Mohammad Diyaa Wael Ammori (YR 44/2019, Palestine/Lebanon) is an optimist driven by determination.
“I think it is mostly the type of person I am,” he says in a gentle but firm voice that belies the breadth of experiences he has already packed into his 18 years. “I was born in Syria but I am Palestinian. I grew up in a humble, traditional family – a very modest upbringing in one of the largest refugee camps in Damascus…it was modest, but people were supportive and sharing.”
At 12, conflict in Syria saw his family relocating to a crowded refugee camp community in Lebanon. “When I first arrived, I couldn’t find a school that would take me. I was in 7th grade but the school principals wouldn’t accept me because of my nationality, my status as a refugee. Eventually, I could get in…and showed good grades.”
The United Nations Refugee Agency (UNHCR), estimates there are more than 65 million people forcibly displaced worldwide. More than half are under 18. Of those displaced young people, just over 20 per cent access some form of secondary education – an essential step to a university education and often, a path to dignity and security for an entire extended family.
For several decades, Pearson College UWC has welcomed and educated young people of promise – like Mohammad — who have refugee backgrounds or come from conflict zones. More than 50 students with refugee backgrounds have attended Pearson, typically on full scholarships thanks to generous donors.
Pearson is allied with the entire United World Colleges (UWC) Movement in a global effort to support at least 100 young refugees per year in becoming tomorrow’s leaders and agents of change. The UWC Refugee Initiative is supported by UNHCR which provides guidance on refugee policy, technical advice and helps promote the scholarship program among refugee communities and their allies.
“Before I heard of UWC, I was studying in a secondary school in one of the biggest camps in Lebanon. But this camp was very chaotic, it was dangerous and there was much uncertainty. You never know when an armed group in camp would start something and the teacher would have to stop, and we would all have to evacuate to our houses – sometimes in the middle of the day.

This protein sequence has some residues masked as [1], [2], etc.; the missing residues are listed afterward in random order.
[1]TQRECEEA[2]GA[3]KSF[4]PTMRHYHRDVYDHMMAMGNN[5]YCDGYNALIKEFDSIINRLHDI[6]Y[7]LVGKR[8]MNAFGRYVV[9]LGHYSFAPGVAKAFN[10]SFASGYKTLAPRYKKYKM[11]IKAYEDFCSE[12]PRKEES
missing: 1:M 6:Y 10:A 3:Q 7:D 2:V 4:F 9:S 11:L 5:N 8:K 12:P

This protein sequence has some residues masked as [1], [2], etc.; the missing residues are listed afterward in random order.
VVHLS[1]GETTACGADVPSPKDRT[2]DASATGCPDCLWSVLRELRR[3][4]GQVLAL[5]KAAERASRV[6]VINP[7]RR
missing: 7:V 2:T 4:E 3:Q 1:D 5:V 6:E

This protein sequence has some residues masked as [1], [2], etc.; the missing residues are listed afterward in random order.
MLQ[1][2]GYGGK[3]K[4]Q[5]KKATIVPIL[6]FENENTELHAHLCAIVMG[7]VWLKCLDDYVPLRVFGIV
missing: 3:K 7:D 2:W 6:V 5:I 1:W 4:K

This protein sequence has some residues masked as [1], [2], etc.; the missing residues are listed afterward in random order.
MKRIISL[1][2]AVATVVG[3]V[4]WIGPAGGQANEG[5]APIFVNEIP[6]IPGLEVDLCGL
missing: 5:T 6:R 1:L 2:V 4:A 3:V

“I realized the message of education is not the one I was learning at that time. I realized that education was peace, not violence, that it is understanding, not underestimating the people around you.
“I looked for something that could offer me a good environment for education. I volunteered at a project called Unite Lebanon Youth Project. Around that time, I heard about the message of the UWC through the national committee for UWC Lebanon. I thought, that is exactly what I was looking for – I was eager to apply.”
“I came to Pearson with a purpose, with a dream, with passions. My dream is to study medicine and become a doctor. I’d like to volunteer at a non-profit organization like Doctors Without Borders/MSF. It’s one of the things that may allow me to help the situation back home – and try to alleviate suffering.
“I am so grateful to everyone who helped me get here…I will never forget these efforts. You have opened a window for me to the world and one day I will give your efforts back to the community and the world.”
In August, four members of the Victoria Foundation team had the chance to meet Mohammad on campus. Mohammad and his peer, Laila offered the group a College tour, including a behind the scenes look at the newly renovated McLaughlin House student residence where they live.
If you would like to learn more about Pearson College, please visit their website at www.pearsoncollege.ca
Brian Geary is the Director of Communications for Pearson College UWC.